Monday, August 17, 2015


My school has a bell. No, really. I mean a real, bell shaped, ringing up in the bell tower bell, and I got to ring it. We have electronic bells, too of course; we aren't that much in the country that we don't have electronic bells, or iPads, Smart boards, laptops. We now even have our own Twitter feed, and soon to be two Facebook pages one to link to our website and one put together by our estimable parents!  And we have a bell.  A real one. I got to ring it!

Children, if you are reading Dr. J's blog, always remember that sentences don't start with conjunctions like and. Just ignore Dr. J's artistic license  here in using and to emphasize that we have a bell. And I got to ring it! Sometimes authors don't even use punctuation in their writing, but that's not an excuse to take to your teachers when you forget to put periods on the ends of your sentences. Once you have sold a few 100 copies of your first book you may try that excuse.

In truth, I doubt any of my students are reading my blog, though I do hope that some of my parents are. Are what Dr. J? Reading your blog? Are you writing about juice or grammar and punctuation tonight?

Indeed, I want to write about joy, which begins with J, like juice. And Joe. And Jenna. Joy is the first day of school. I'd venture to say that even the middle school students came to school with the almost hidden joy of being back with their friends. Middle school children, we know you. You can't completely hide your excitement underneath that saunter.

 The smaller children fizzed with excitement as they greeted their new teachers and new friends. Joy was a staff member who greeted children at the front of the school with a hug and a smile. We do still hug out here in the country, though my administrator training lights gave off bleeps at this touching of students. It's clear that hugs are given, very appropriately, and hugs are received. I got two myself from little girls walking with their parents to first grade! Joy is being a part of these children's lives and of working in conjunction with eleven people who give their all every day for these children. Joy is connecting.

It's so easy to connect with smiling parents, proud of their children, especially if they speak the same language you do. More challenging, but equally important, is to connect with the parents whose language is not the same as your own. I talked with many parents on our first day of school and many children. Noticing a lone parent, standing a bit back from the recess crowd, observing her young son playing with his sister on the playground, I realized I had not made enough of an effort to connect with this Spanish speaking parent.  No parent should feel excluded from their child's school. Thus, I walked swiftly up to this parent before I could change my mind and said "hello", and asked her if she spoke English. I did this in Spanish in case the inference passed you by. I told her I didn't speak Spanish very well (still in Spanish) and then I smiled warmly and told her we were the same juice.  I'm not quite sure what she made of my juice comment as I was so earnest. "We're the same juice!" I did not know of my gaffe until driving home with my administrative secretary, and I asked her to look up the word jugo.  I burst into hysterical laughter when she said juice instead of the expected team. We both laughed with tears coming from our eyes as I relayed the story of the telling the parent that she and I were the same juice. It's very hard to drive and laugh like that. I don't recommend it.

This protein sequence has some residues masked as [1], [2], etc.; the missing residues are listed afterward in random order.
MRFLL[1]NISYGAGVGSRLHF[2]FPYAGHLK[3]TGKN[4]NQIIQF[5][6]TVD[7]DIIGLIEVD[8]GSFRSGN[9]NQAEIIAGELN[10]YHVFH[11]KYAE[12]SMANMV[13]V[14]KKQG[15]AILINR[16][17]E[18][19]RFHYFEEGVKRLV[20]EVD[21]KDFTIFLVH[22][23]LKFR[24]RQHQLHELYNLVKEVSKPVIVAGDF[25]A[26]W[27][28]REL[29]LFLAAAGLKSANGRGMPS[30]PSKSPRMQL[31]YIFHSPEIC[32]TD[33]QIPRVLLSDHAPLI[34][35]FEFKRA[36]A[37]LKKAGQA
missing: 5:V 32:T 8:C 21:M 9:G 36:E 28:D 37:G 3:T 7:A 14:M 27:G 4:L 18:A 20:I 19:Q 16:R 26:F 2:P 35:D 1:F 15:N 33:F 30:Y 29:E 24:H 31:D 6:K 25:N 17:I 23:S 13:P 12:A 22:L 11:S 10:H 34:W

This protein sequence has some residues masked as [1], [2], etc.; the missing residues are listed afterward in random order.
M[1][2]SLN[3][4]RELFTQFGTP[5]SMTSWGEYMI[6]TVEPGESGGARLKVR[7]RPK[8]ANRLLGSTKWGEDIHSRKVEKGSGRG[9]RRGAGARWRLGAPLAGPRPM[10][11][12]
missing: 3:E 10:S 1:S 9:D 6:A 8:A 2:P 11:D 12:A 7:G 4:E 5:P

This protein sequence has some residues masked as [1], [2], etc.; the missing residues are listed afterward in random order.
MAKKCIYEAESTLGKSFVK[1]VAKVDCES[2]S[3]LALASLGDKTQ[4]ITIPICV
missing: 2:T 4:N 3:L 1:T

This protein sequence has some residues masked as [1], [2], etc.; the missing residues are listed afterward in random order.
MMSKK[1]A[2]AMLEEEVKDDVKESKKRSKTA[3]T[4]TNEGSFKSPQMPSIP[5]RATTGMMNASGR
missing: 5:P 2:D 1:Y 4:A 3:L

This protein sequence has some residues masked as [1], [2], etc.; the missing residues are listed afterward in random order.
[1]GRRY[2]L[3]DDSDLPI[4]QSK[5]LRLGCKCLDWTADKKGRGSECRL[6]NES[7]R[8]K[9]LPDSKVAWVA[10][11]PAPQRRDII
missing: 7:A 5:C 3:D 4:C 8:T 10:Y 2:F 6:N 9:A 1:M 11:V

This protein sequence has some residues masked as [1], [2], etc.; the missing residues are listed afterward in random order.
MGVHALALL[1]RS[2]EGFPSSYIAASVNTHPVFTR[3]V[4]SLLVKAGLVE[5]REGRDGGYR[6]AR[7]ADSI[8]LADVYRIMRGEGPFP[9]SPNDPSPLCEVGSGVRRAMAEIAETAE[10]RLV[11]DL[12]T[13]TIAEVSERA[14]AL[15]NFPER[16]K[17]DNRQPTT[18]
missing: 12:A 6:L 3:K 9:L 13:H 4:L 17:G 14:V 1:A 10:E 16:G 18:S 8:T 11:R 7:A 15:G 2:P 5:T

Today, I was determined to include this quiet mother in conversation again. I tried to explain that I thought that jugo meant team or equipo." Nosotros son equipo, no jugo." She smiled patiently while I had to recite all the days of the week in Spanish to get to Friday. "Lunes, Martes, Miercoles, Juevos…. The word for Friday simply wouldn't come to me, rather like equipo. I wanted so much to say: "Last Friday I meant to say we were on the same team because you don't speak much English and I don't speak much Spanish but I said 'we are the same juice' instead. I want you to feel welcome here but I don't have the words. You are welcome here. Teach me Spanish and I'll teach you English. We'll learn together." Let's skip the juice though. I don't really care for it.


  1. I am going to take advantage of being your VERY FIRST commenter and say, "Welcome aboard, Dr. J!" I enjoy reading your thoughts about our Iddy biddy school with the bleating kids (goats) and the "zonkey" that brays (he really doesn't squeak...that is what mice do). And if you thought that "zonkey" was a typo, you really should take a trip down Cemetary Road and get a good, long look at Joe, the resident camel, and his side kick, the zonkey, which is part zebra and part donkey. You don't believe me, but it is true! Add to the menagerie, the rather large buzzards that gather on the edge of the school property. Our beloved past principal who is now deceased used to say that the buzzard was the town bird every bit as much as the eagle is our national bird. He also cautioned against standing still for too long when you are on the playground, for some reason. And on the subject of our beloved past principal, I want to just say that I see a reflection of him in you. He listened, he interacted, and he cared. You have not come in anxious to change who we are. You are listening and you are appreciating what we already have. Your interest is in the children and it shows. I am very happy we are on the same juice!

  2. Thank you Natalie! I'm glad you see in me some things of a beloved past principal. I will assume he didn't have two-toned hair color or pierced ears. I have yet to see the buzzards land on the school grounds. Maybe we're just too energetic for them these days. They'll want to try back around the end of May.

    Let's lift a glass of juice together!